Apple reinvents the Mac
Apple unveils the post- iPad Mac
Apple’s oldest product was given a new look yesterday at the ‘Back to the Mac’ event. The conference, at the company’s California headquarters, saw some decidedly iPad-influenced innovations announced by CEO Steve Jobs.
The new MacBook Air is just 0.3cm thick at the narrowest point, and the 29.5cm-screen version weighs just 950g. It features a glass trackpad, a 30-day standby battery life, and an Intel Core 2 Duo CPU. TechCrunch was prompted to comment “think of it as an iPad with a keyboard”.
Just like the iPad, the new MacBook has been built without a disk drive and spinning hard drive. Instead, the Apple website says it is “built completely around flash storage”. Removing all packaging and using only the chips themselves “frees up around 90 per cent more space”, but means all new programmes will have to be transferred by USB or download.
Applying past success
Another similarity to the i-series is the introduction of FaceTime video calling service, and the App Store for Mac. The latter is an attempt to replicate the massive success of the original App Store, which recently surpassed 7 billion downloads. Mashable reported that there would still be a 70/30 profit split between Apple and commercial developers, and submissions will begin in November.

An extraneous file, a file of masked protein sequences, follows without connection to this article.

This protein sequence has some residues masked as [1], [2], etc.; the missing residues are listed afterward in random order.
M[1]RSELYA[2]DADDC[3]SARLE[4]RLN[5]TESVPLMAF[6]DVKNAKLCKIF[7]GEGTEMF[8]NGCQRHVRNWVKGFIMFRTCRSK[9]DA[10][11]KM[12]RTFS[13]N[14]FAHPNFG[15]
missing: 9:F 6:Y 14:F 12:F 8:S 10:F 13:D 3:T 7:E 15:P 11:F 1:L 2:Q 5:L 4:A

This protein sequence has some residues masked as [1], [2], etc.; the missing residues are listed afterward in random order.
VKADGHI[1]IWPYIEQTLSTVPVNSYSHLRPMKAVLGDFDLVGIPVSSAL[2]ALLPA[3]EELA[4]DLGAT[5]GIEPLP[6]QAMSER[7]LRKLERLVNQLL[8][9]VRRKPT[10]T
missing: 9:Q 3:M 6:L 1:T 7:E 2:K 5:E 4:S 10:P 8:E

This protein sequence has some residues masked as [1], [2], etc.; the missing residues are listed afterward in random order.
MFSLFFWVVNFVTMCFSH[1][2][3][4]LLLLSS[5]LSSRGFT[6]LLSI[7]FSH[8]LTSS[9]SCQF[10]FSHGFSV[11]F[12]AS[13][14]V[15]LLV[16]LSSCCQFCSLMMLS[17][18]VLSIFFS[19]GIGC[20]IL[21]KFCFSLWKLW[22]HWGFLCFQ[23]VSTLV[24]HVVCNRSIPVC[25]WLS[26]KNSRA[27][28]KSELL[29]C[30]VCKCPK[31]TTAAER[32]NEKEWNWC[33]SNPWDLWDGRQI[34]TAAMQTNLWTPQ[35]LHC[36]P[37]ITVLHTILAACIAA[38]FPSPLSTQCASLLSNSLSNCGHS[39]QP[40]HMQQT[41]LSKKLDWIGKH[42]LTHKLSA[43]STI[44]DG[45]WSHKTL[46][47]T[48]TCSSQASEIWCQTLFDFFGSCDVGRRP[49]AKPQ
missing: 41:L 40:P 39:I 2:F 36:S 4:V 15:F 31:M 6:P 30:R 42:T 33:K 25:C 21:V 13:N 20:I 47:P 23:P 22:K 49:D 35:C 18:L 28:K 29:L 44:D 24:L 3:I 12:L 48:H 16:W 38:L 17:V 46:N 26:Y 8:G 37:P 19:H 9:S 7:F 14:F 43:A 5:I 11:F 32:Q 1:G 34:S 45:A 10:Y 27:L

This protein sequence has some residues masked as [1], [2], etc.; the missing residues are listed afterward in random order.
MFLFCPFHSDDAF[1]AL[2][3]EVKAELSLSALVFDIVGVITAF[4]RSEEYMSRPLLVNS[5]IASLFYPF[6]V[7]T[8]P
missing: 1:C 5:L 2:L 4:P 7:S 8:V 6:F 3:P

The opportunity to reach a wider audience, and develop apps for a device with a keyboard and full-sized screen, has been met with widespread approval. All of this will be supported by the new Lion OS X 10.7, which Jobs claimed is a fusion of iOS and OS X. The OS will be available in summer 2011, but the app store will go live in 90 days. The MacBook Air is out now.